Beets like a full day of sun—preferably at least six hours of direct sunlight. They’ll do OK in partial shade, but that could reduce the size of their roots. Don’t plant your beets under a tree where they might encounter tree roots. Beets need at least 3 to 6 inches for their roots to reach down, although some varieties need more than a foot.
The soil should be well-drained and rich in organic matter. Sandy loam soil is best. Do your beets a favor and be sure to mix in some aged compost before you plant them.
They don’t need a lot of fertilizer to get going, but you do want to make sure your soil is not deficient in boron; boron is essential for beets to grow well.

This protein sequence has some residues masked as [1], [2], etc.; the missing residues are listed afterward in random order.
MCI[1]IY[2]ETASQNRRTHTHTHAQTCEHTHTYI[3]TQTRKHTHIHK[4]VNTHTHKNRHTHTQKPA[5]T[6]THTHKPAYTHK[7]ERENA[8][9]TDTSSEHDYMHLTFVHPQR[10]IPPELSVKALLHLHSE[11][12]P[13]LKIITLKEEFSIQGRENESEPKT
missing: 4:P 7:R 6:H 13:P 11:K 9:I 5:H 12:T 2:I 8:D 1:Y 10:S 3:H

In general, beets prefer a soil pH of 6.5 to 7.5, although you may see some varieties that will tolerate soil in a higher or lower range. One of your annual gardening tasks should be to get your soil tested. You’ll save yourself a lot of time and aggravation, and your plants will thank you by growing instead of languishing. Your local extension center will have information on how to get your soil tested. For a little bit of preparation work, you can get a lot of information about the composition of your soil.
Beets are a cool-weather crop; they don’t like blazing summer heat. So depending on your gardening zone, you can plant beets in early spring for a late spring harvest (about 60 days) and again in late summer for a fall harvest before a hard frost hits. If you live in a region that’s frost-free, you can plant a bonus crop in the fall for a winter harvest!
How do you grow your beets—full sun or partial sun? Have you had your soil tested or do you do it yourself? Please tell us your tips and tricks for growing great beets!